- Cytochrome oxidase: oxygen combines with electrons and hydrogens forming water. This is the rate limiting step and is dependent on the oxygen. 2 oxygens, hydrogen and electrons form 2 water molecules.

- ATPsynthase: 3 hydrogens pass through to get 1ATP (energy from the change in gradient)
What are four factors that determine fat utilization for energy production?
- Concentration of fat in blood: the greater the concentration, the greater the use. It takes time to release those fatty acids.

- Intensity: less than 70% VO2 max (average person); trained person can go up to 80%; highly trained can go up to 85% (otherwise the subject will fatigue quickly, so it’s all based on endurance fitness).

- Duration: minimum 20 minutes before you burn any fat (fuel as fat…NOT weight loss) significant fat burning is at lleast 45-90 minutes (90=best).

- Fitness level: increased fat burning with increased aerobic fitness
What is the sequence for fat burning? Explain how free fatty acids are mobilized from the fat cell.
- Mobilization: from fat cell and into blood (hormonally controlled)

- Circulation: transport of free fatty acids to muscle (Cardiovascular dynamics)

- Uptake into muscle, concentration dependent (increased arterial free fatty acid concentration, increased uptake)

- Activation: with coenzymeA – costs 2 ATP

- Tranlocation: into mitochondria (Acetyl-carnitine)

- Beta-oxidation: breakdown of free fatty acids to Acetyl-CoA and 1NADH, 1FADH per Acetyl-CoA.

- Oxidation: in krebs cycle and ETC.
What is the function of Beta oxidation? How may times would a 20 carbon fat pass through beta oxidation? How many NADH’s and FADH’s are produced via beta oxidation for a 20 carbon fat? How many NADH’s and FADH’s are produced via Krebs Cycle for a 20 carbon fat?
Beta oxidation breaks down carbon chains into 2 carbon molecules (Acetyl-CoA) from fatty acids to enter the Krebs cycle. Each time a molecule passes through, 1 NADH and 1 FADH is produced. Then the Acetyl-CoA goes to the Krebs cycle where 3NADH, 1 FADY and 1 ATP are produced. A 20 carbon fat would pass through beta oxidation 9 times because it would produce 10 Acetyl-CoAs. 9 NADH, and 9 FADH are produced. In the krebs cycle, then 27 NADHs are produced, 9 FADH are produced and 9 ATP are produced.
What are the protein requirements for:
- A person doing endurance training

- A person doing resistance training who is trying to increase muscle mass
- A person doing endurance training needs a small amount extra (if more than 90 minutes of exercise) which is used as fuel during endurance exercises derived from muscle protein. This will replace amino acids used for energy and some repair post exercise. 1.2-1.4g/kg of body mass/day.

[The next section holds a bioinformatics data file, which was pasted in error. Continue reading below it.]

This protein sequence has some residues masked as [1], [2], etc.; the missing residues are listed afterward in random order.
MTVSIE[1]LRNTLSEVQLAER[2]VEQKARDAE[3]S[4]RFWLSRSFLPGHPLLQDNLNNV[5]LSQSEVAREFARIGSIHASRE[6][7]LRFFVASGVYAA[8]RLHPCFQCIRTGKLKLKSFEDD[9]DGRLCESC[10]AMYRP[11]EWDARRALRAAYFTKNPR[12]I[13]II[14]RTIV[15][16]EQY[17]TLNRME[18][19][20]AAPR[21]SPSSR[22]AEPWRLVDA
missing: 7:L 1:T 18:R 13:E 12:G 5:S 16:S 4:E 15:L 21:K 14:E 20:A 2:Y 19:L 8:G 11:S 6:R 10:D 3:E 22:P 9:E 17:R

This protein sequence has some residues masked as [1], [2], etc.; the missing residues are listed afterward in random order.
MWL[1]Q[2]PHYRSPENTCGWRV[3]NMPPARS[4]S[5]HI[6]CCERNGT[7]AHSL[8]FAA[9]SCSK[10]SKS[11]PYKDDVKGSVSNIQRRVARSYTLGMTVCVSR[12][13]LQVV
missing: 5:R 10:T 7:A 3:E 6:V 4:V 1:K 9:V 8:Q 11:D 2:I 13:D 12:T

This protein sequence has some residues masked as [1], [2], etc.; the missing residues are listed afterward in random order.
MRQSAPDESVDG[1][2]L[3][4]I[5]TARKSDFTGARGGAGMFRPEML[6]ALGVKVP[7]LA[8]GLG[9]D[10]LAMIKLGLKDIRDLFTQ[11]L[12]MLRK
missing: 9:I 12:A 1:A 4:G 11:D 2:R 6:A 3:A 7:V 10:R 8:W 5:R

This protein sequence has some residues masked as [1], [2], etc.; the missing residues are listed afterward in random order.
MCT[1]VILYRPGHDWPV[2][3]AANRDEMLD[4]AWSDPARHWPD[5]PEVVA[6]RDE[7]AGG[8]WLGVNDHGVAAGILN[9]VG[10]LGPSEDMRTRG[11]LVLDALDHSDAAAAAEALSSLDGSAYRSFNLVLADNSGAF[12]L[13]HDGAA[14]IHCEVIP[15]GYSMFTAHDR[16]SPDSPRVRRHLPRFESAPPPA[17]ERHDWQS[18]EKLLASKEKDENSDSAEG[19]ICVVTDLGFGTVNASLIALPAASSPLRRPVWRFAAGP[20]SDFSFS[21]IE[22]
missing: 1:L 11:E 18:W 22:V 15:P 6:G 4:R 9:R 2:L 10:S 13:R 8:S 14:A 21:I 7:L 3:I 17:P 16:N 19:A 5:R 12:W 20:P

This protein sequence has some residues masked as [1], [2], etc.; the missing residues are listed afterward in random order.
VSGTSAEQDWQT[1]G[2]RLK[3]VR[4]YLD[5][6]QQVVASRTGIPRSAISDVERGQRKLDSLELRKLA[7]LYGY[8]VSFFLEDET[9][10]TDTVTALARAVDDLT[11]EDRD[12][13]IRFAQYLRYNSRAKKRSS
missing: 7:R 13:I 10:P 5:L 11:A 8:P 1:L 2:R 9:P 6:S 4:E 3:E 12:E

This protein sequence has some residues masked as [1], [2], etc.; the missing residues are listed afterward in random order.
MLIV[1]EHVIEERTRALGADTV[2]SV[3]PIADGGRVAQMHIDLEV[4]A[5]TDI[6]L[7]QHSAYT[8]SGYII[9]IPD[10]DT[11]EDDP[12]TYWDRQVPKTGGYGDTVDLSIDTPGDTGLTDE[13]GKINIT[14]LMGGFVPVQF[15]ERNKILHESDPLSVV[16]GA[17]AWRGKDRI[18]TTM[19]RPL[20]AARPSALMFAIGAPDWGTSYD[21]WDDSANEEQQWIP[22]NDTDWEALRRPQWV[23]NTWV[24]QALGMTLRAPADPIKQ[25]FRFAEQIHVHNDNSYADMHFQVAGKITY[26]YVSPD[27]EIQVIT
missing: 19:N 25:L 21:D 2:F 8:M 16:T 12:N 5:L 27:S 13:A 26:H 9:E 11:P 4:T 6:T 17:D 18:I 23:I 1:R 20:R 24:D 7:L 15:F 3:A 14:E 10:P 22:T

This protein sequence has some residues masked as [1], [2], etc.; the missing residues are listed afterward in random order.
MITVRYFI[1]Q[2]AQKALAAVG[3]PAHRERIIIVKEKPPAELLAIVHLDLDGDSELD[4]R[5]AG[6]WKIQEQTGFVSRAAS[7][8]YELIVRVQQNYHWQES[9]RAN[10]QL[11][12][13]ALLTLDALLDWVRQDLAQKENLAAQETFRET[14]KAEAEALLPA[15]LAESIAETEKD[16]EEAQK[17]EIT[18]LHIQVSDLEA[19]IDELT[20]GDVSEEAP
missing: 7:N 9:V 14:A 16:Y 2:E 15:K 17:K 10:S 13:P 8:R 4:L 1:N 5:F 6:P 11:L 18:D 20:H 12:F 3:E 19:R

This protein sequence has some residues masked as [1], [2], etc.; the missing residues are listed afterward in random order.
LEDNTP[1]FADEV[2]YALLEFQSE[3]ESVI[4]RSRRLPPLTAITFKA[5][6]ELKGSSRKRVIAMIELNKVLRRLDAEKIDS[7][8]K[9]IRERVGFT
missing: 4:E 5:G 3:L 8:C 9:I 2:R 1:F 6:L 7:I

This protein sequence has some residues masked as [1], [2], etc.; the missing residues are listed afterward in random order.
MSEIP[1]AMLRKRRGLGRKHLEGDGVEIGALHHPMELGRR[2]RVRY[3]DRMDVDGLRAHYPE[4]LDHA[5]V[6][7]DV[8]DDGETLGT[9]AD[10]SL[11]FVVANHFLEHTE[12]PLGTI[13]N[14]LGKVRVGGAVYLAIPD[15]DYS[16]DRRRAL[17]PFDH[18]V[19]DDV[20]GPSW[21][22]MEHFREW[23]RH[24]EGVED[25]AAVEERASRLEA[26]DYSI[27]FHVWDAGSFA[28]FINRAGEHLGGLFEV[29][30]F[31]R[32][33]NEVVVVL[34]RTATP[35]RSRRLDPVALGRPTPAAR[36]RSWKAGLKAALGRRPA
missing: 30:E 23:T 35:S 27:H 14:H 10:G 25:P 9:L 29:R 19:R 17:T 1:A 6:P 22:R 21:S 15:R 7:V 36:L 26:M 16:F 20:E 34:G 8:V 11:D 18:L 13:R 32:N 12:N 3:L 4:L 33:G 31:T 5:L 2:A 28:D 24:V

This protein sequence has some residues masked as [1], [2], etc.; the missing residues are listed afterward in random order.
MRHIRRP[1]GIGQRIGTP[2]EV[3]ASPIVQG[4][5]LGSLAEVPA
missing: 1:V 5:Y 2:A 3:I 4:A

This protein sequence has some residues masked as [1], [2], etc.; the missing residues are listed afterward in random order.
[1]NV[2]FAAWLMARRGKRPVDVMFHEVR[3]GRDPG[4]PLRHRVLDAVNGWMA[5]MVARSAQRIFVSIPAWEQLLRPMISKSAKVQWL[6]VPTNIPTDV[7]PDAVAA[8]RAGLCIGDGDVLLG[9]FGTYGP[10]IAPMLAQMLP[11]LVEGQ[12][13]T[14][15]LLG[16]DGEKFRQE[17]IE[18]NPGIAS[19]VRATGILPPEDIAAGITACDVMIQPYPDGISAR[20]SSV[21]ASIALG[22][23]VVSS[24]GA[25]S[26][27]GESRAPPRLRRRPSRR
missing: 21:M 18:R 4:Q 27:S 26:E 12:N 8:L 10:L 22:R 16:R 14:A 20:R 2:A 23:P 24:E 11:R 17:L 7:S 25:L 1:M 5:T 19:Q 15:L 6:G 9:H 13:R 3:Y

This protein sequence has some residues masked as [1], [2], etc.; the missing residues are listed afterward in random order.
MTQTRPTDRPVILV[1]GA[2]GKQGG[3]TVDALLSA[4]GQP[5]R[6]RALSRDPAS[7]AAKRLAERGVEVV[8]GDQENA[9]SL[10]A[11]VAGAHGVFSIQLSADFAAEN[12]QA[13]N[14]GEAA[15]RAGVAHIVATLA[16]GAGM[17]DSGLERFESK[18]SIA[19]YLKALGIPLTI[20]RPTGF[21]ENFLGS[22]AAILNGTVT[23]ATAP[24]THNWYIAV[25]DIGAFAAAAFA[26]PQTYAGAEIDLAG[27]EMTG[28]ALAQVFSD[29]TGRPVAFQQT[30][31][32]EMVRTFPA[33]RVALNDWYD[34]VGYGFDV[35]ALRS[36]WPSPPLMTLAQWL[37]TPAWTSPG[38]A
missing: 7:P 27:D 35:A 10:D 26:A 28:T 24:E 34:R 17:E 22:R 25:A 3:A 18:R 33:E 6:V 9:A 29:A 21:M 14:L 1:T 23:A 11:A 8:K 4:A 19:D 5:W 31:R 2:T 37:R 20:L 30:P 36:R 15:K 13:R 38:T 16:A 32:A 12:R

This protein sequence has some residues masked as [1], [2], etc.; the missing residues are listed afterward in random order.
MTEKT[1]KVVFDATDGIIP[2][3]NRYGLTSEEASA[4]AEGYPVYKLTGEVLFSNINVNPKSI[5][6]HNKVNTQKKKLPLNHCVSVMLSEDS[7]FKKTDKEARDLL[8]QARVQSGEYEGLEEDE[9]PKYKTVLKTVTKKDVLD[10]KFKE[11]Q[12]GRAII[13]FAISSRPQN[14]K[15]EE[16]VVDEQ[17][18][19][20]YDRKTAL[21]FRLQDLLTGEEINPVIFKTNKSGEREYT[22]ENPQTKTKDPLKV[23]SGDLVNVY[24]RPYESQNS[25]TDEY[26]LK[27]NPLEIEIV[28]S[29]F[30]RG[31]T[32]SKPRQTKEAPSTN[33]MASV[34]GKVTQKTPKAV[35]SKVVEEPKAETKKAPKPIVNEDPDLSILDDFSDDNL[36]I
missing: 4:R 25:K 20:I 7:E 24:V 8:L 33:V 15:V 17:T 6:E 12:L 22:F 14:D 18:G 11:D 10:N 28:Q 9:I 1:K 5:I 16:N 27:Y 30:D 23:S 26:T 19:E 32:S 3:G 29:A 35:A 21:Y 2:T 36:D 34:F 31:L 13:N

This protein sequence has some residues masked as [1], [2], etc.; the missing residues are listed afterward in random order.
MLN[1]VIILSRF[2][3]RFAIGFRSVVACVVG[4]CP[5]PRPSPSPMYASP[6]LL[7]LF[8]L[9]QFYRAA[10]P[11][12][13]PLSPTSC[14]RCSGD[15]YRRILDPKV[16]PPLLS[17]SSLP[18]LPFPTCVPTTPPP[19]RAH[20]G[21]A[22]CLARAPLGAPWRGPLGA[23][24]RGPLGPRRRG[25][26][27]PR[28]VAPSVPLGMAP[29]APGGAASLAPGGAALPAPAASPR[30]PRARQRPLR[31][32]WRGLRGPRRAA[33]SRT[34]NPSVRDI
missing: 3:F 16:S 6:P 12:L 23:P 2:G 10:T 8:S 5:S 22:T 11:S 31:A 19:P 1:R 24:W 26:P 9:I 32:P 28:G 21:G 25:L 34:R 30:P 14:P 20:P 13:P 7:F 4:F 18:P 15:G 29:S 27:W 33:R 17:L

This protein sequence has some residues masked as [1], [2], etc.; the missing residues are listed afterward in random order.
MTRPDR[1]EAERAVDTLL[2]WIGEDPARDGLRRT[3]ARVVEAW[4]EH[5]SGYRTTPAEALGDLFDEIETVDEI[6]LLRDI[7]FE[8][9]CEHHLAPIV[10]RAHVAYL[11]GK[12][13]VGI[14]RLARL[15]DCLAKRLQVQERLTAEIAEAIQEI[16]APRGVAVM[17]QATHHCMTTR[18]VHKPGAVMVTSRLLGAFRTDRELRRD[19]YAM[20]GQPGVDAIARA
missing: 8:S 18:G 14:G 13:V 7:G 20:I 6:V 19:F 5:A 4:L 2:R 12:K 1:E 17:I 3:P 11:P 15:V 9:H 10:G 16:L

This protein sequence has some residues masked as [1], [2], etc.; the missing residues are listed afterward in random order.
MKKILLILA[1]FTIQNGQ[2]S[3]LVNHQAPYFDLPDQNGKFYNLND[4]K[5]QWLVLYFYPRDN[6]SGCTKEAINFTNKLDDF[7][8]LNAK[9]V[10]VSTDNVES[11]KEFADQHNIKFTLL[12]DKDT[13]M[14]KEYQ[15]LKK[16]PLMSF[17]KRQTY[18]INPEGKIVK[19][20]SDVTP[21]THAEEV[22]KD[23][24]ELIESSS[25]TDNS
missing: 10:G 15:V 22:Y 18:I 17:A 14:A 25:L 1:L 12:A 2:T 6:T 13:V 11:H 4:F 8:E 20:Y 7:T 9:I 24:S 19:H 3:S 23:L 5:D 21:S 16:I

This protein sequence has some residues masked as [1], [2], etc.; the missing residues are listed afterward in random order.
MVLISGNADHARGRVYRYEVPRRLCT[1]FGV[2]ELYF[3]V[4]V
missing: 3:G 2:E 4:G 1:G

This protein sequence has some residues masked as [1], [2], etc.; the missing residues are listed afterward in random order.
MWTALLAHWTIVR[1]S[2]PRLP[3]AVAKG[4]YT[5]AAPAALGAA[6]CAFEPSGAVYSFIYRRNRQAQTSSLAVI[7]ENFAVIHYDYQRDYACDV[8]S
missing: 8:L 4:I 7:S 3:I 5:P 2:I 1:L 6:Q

- A person doing resistance training and who is trying to increase muscle mass Resistance athletes need extra protein to repair muscle fibers and to remodel muscle tissues in response to the weight lifting. 1.4-1.8g/kg of body mass/day.

- Athletes need more protein than sedentary people due to post-exercise muscle repair.

- Athletes do not need to automatically add protein to their diet, but if they are hoping to gain muscle mass then extra protein is needed.

- Protein increases amino acid pools in their blood prior to exercise which immediately begins repair post exercise.

- Most athletes already consume excess protein, so they do not need to add more protein in their diet.
For a person who does endurance training, what is the problem with high protein diets or low carbohydrate diets?
A 40% carb diet (low carb)does not replenish muscle glycogen. A high carb (70%), low protein diet has muscle glycogen drop during the workout, but then it is replenished. The protein isn’t excessive so the demand to replenish carbohydrates is easier with the excess carbohydrates. High protein diets which are low in carbs are counterproductive. Endurance athletes need to fuel up on carbohydrates days prior to the endurance activity. The days prior are more important than what you consume on the day of. High protein diets are too low in carbohydrates for adequate glycogen replacement following high intensity, moderate to long duration training. Want your glycogen to last as long as you can, so you’ll store it longer
Explain VO2max. Why is it considered a measure of cardiovascular fitness?
VO2max is the greatest rate of oxygen uptake by the body measured during severe dynamic exercise. Its regarded as a measure of Cardiorespiratory endurance. Its one of the limiting factors of aerobic exercise when it lasts longer than 3 minutes. VO2 max is the rate at which you can consume oxygen (it binds to hemoglobin on the red blood cells). VO2 max depends on cardiac output, mitochondrial function (a-VO2 difference), gender (increased in males due to larger heart, and therefore larger Q), age (decreases with age around 30 or 40), and genetics. High VO2 max means you’re able to tolerate high intensity exercise for a long time. Exercising (improving VO2 max) could reduce sensitivity of diabetes and obesity
Explain oxygen deficit. How does appropriate training affect oxygen deficit and why?
- Oxygen deficit is the lack of oxygen during the first few minutes of exercise because the aerobic system cannot meet the demand. The oxygen deficit is considered the difference between the oxygen uptake in the first few minutes of exercise and an equal time period after steady state has been obtained.

- It’s important to pace yourself at the beginning, start off slowly as a ‘warm-up’ for a smoother workout. The energy for the exercise is met by the smooth blending and overlap of the body’s 3 energy systems over time.

- Aerobic training will decrease the time to steady state
1. Increased cardiac output
i. Which may increase VO2 max
2. Increased mitochondria/enzyme function
3. Increased capillaries/muscle fiber
What is the significance of an extended EPOC?
EPOC is important for weight loss due to a higher percentage of calories burned in the 8hours burned post exercise. It’s the recovery period after exercise where the VO2 max is elevated (the amount of oxygen consumed during recovery is in excess of that which would have ordinarily been consumed at rest). EPOC increases with intensity and duration. EPOC increases caloric cost of exercise, weight loss or control.